What is the best way to preserve a seed? I first came across this question in a gardening book, and it’s a trick question. The answer, of course, is to plant it.
I have thought about that question a lot since one memorable day last summer, when my wife got a call from our neighbor. Did we want some dry goods? She had some to share. And she wasn’t kidding. In front of her house was a big U-Haul truck full of preserved dry goods–dozens of buckets and barrels of rice, beans, wheat, corn, pasta, coffee, and other foodstuffs.
It had come from a local prepper who just died. (If you don’t know what a prepper is, you can look it up on the Internet. Prepping is a big trend down here in the Deep South–people who are seriously preparing for the end of civilization as we know it by stockpiling food, supplies, guns, and ammunition.) When this prepper died, he left half a dozen storage units full of about $30,000 worth of supplies. So what was in that U-Haul was only a fraction of what he had stored up for himself. We happily took whatever we thought we could reasonably use, and passed on the rest to others.
It was all very well contained. The owner had spared no expense in keeping out moisture and insects. Yet we found that upon upon closer inspection, we found use-by dates from over ten years ago!
Still, the food was free, so we decided to try it out anyway. We cooked the pinto beans, but they came out a nasty gray color, and they took almost twice as long to cook as fresh beans would have. And they didn’t even taste very good. Some of the other items, such as the sugar and pasta, were edible. But the lima beans, the cornmeal, and the wheat were all very stale. The coffee was undrinkable. I don’t know what kind of existence this prepper had imagined for himself once civilization collapsed, but had he actually had to live on this food, he would have been far less comfortable than he probably imagined.
This experience got me thinking about this whole trend of prepping. The assumption behind prepping is that an isolated individual (or a small family) can maintain some semblance of civilization–food, shelter, safety, and comfort–alone and virtually unaided, probably while holding off bandits by using the thousands of rounds of ammo that the prepper has stockpiled alongside the foodstuffs.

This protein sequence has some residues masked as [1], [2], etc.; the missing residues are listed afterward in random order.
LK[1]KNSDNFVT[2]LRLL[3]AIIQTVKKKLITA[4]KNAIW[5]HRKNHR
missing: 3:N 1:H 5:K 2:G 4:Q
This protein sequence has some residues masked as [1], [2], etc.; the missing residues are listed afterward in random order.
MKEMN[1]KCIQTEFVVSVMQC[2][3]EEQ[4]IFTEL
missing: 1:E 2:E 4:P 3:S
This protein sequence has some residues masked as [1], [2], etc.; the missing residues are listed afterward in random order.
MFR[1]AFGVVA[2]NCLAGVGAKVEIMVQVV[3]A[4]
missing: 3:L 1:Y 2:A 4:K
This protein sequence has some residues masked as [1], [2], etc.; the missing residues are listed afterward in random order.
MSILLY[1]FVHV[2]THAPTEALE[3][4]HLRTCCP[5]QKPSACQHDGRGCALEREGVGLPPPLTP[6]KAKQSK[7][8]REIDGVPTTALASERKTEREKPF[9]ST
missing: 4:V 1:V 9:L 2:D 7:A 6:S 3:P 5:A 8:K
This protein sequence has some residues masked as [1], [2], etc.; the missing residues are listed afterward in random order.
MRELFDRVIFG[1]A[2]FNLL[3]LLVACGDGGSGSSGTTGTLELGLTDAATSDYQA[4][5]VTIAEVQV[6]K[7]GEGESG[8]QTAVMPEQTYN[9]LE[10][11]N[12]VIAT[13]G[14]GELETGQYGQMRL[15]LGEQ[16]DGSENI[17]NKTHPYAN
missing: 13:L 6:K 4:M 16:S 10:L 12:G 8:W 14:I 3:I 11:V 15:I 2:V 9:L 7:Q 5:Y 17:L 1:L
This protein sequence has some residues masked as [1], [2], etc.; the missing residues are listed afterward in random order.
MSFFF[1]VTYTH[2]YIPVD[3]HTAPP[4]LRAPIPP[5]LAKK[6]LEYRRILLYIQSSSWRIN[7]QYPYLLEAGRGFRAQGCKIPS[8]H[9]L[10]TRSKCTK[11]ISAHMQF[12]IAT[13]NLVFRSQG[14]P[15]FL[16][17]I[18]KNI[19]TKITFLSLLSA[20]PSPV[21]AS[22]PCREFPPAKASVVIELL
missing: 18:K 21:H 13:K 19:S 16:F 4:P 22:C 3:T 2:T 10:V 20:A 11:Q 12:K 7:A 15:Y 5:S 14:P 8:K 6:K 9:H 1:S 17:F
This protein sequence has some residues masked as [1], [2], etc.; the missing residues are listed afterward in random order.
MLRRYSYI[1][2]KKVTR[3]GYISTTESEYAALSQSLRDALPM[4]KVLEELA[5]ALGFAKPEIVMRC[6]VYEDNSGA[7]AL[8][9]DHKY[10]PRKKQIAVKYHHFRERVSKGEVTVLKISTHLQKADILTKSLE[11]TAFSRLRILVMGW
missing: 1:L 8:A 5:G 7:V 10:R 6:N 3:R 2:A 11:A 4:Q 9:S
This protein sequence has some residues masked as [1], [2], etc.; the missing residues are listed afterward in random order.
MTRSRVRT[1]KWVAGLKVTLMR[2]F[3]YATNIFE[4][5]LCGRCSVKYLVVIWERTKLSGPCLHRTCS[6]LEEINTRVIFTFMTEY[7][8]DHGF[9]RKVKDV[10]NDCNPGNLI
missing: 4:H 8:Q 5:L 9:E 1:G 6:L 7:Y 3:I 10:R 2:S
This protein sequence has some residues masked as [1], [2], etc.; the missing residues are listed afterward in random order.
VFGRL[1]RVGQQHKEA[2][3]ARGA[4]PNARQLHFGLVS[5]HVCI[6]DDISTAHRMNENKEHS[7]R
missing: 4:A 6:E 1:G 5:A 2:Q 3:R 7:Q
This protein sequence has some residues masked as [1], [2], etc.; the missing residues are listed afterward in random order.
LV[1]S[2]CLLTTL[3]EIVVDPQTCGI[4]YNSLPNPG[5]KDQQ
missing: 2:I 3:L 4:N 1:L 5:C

It’s not a new fantasy, I suppose. What, after all, is more American than living by your wits on your own little compound deep in the woods, surrounded by a few loyal family members and a huge stockpile of food and ammunition? Modern-day prepping is Little House on the Prairie with a vengeance.
If there is one thing I learned from the contents of that U-Haul, it is the basic folly of prepping–of stockpiling food on the assumption that, someday soon, your stockpile will be all you have to live on. But even the biggest stockpiles run out, so preppers realize that eventually they will have to be able to grow enough food to support themselves and their families.
An essential component of any serious prepper’s stockpile (alongside dry goods, ammunition, fuel, and camping gear) is vegetable seeds. In that U-Haul, we found no fewer than five “kits” of seeds. They were bought mail-order from a company that specializes in supplying preppers, and they came with a manual explaining that one kit of seeds could grow enough food to feed a family of four.
As an experienced gardner, I knew that was a lie. There were not nearly enough staples, such as corn and beans, to plant even a reasonable garden plot. There were few easily-grown, hardy plants, such as kale, that really would be helpful during a food shortage. More importantly, the seed kits had been bought several years ago and then locked up in a storage unit. Just for fun, we tried to plant a few of these seeds. None of them came up.
This brings me back to where I started: the best way to preserve seeds is to plant them. But seeds don’t feed people; agriculture does. Growing enough food to feed a family is more than just sticking seeds into the ground and hoping for the best. It requires intimate knowledge of the soil, of your local climate, and of the kinds of plants you wish to grow. In other words, it requires culture. And real culture only happens in relatively large communities over time.
As an analogy, let’s say that I was convinced that the world would soon lose all of its knowledge of woodworking, and I was determined to preserve woodworking as a craft. (Which, incidentally, I am.) I might be tempted to buy as many tools and as much wood as I could, store it away with a few books about woodworking, and wait with baited breath for the woodworking apocalypse. But a better approach would be to learn as much as I could about woodworking, to actually practice woodworking regularly, and to teach other people to work wood–to get tools, wood, and skills into the hands of as many people as I could. And that’s exactly what a few people back in the 1970s and 1980s did when they saw that the old ways of working wood were about to die out forever. They knew intuitively a principle that preppers do not understand: the only way to keep a way of life alive is to practice it, and to teach others to practice it, too.
Prepping, on the other hand, assumes that a total withdraw from culture is necessary for survival, and in a twisted way, I think it may actually contribute to the cultural collapse that it fears. The more people stop contributing to the wellbeing of their society, the more likely that society is to decline. If you really want to preserve your way of life, first learn all you can about it. Then find ways to actively pass on your skills and materials to a new generation.